YouTube Red
Robert Kyncl, chief business officer for YouTube, talks about YouTube Red, a video streaming subscription service, during a keynote address at the 2016 CES trade show in Las Vegas, Nevada January 7, 2016. Reuters/Steve Marcus

YouTube, through Red, introduced ad-free video streaming services into the mainstream exclusively for use in the United States last year. Basically, Red is Google’s take on Hulu and Netflix. It will produce its own shows, offer it for US$9.99 (AU$13.33) a month, and let it run like its competitors. The only thing different is that it has no ads.

Critics have given it great reviews, saying that it has lived up to its promise. Hulu and Netflix have already dabbled at zero ads on their platform but it’s really Google that transformed it into a trend. The only problem is that its original productions have remained mediocre versions, quality-wise, of current mainstream shows that keep a big slice of US audience glued to the TV. This, undeniably, says that YouTube has to do more in terms of being at par with the likes of “Game of Thrones,” “The Walking Dead” or “Downton Abbey.”

"If you are the type of person who enjoys the high-quality dramas and comedies coming out of Netflix, HBO, Showtime, Amazon, and so on, you will not like YouTube Red. The only way I could imagine an adult truly falling for YouTube Red is as part of a strategy to bond with his or her kids over goofy videos,” wrote Nathan McAlone of Business Insider.

Still, Red is successful in its own rights. It has its fair share of investors who are willing to produce exclusive content, staunch defenders against critics, as well as give it sizeable media attention. Its biggest contribution in the on-demand content industry perhaps is that it made other brands realize that zero-add streaming is possible and lucrative.

Vevo is quick to respond. It said that it is now preparing to launch an ad-free streaming service for music videos. The Universal Music and Sony partnership’s take on YouTube seeks to monetise and make music video streaming more popular and enjoyable by totally eliminating the intrusive ads.

Vevo CEO Erik Huggers admitted that the company has managed to survive through ads but the board wants to try their hand at subscription model, which is becoming a trend these days. “Today our business is all about ad-supported,” said Huggers at the conference, via Re/code. “So we think that one of the important things — we hear this throughout the industry — is the move toward subscription. That’s something we’re interested in.”

Vessel, YouTube’s direct competitor, also announced that its paid subscribers will no longer have to deal with interfering ads. This came after each and every platform in the on-demand service industry offered their own zero-advertisement tiers.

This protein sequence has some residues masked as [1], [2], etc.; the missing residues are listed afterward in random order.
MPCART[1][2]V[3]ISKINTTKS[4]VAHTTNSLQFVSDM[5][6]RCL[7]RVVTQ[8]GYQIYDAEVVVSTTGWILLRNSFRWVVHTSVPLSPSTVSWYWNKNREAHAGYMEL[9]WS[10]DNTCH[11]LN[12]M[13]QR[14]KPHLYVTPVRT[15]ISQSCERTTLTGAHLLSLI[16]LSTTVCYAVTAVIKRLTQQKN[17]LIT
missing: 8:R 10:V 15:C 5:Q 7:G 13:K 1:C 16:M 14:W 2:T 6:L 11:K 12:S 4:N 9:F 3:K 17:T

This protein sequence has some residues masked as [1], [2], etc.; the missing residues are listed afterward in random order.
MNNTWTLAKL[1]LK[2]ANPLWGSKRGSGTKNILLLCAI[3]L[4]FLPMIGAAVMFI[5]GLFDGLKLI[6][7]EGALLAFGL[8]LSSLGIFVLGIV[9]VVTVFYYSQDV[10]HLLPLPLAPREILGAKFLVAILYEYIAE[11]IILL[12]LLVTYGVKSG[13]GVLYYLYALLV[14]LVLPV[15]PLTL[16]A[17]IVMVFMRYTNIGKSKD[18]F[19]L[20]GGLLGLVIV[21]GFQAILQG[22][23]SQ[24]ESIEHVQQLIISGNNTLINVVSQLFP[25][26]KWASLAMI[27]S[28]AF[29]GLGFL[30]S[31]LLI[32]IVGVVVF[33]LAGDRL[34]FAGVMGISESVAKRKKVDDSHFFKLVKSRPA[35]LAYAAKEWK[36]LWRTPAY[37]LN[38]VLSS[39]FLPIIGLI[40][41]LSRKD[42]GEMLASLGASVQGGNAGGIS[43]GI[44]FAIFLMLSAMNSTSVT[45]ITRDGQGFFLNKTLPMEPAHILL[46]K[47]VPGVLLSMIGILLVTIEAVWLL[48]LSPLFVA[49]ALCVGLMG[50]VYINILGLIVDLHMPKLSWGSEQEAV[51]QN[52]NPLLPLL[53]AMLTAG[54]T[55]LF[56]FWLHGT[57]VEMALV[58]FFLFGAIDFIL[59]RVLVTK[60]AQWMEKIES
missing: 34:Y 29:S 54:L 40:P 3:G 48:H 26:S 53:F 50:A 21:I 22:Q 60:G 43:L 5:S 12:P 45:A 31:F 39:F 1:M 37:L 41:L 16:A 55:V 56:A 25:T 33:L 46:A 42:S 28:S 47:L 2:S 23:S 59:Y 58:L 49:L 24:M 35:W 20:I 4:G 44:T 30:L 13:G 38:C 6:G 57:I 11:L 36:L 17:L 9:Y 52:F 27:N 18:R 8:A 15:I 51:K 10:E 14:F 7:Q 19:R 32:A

"One of the most popular requests has been for an ad-free experience. In response, we are excited to announce that, starting today, we will be making Vessel ad-free for all paying subscribers," company CEO and co-founder Jason Kilar wrote on a blog post on the company’s official website. The company, despite having smaller portion of the streaming market, continues to attract investors. This year it successfully raised over US$134 million (AU$179 million) in venture funding upon experiencing subscriber boost since the last quarter of last year.

YouTube’s move has also encouraged Canadian-American entertainment firm Lionsgate to follow suit. Forbes revealed that Lionsgate will also launch its own brand of ad-free streaming service on May 7. This, the report said, is a collaboration between the media outfit and Comic-Con International, as the two brands want to offer subscription video-on-demand (SVOD) service to all c omic book and pop culture fans across the United States.

"The new platform will provide a year-round destination to enjoy all facets of the community and access the vast diversity of content the world has come to expect from the largest and longest-running pop cultural celebration of the year," said Seth Laderman, EVP and General Manager for Comic-Con HQ.

According to a report by Future Market Insights, video on demand (VOD), or video streaming, is a continuously growing market not only in the United States but also across the globe. It is predicted to grow by US$263 billion (AU$351 billion) by 2016. In 2014, the global market for video streaming was only valued at US$207 billion (AU$277 billion).

North America and Western Europe remain the two largest markets for video streaming. Among the reasons is that these areas boast of faster and more robust Internet infrastructure as a region. Asia Pacific, though seen as a growing force in the global market to an extent that it could surpass the European market by over 22 percent in 2020, remains small at its 13 percent share in the global VOD market.

"We believe that Asia, once its Internet market becomes as sturdy as its economic growth, can be at par with its North American and European counterparts," commented Daniel Bland, revered marketer and CEO of revolutionary network extender firm 5B AR z International (OTCQB: BARZ) . The company has successfully convinced giant telcos in India in 2015 that its radio frequency-based plug-and-play network extender technology can help them improve their services as they fix their own network infrastructure. It has now begun its Southeast Asian expansion, currently talking with giant telcos there, as part of its global marketing plan.

The North America VOD market will exceed US$100 billion (AU$134 billion) mark before 2017 begins. Stronger Internet connection, access to better devices and governments' commitment to utilising 5G, as well as the possible commercialisation of Internet of Things (IoT) in 2020 will remain key to its growth.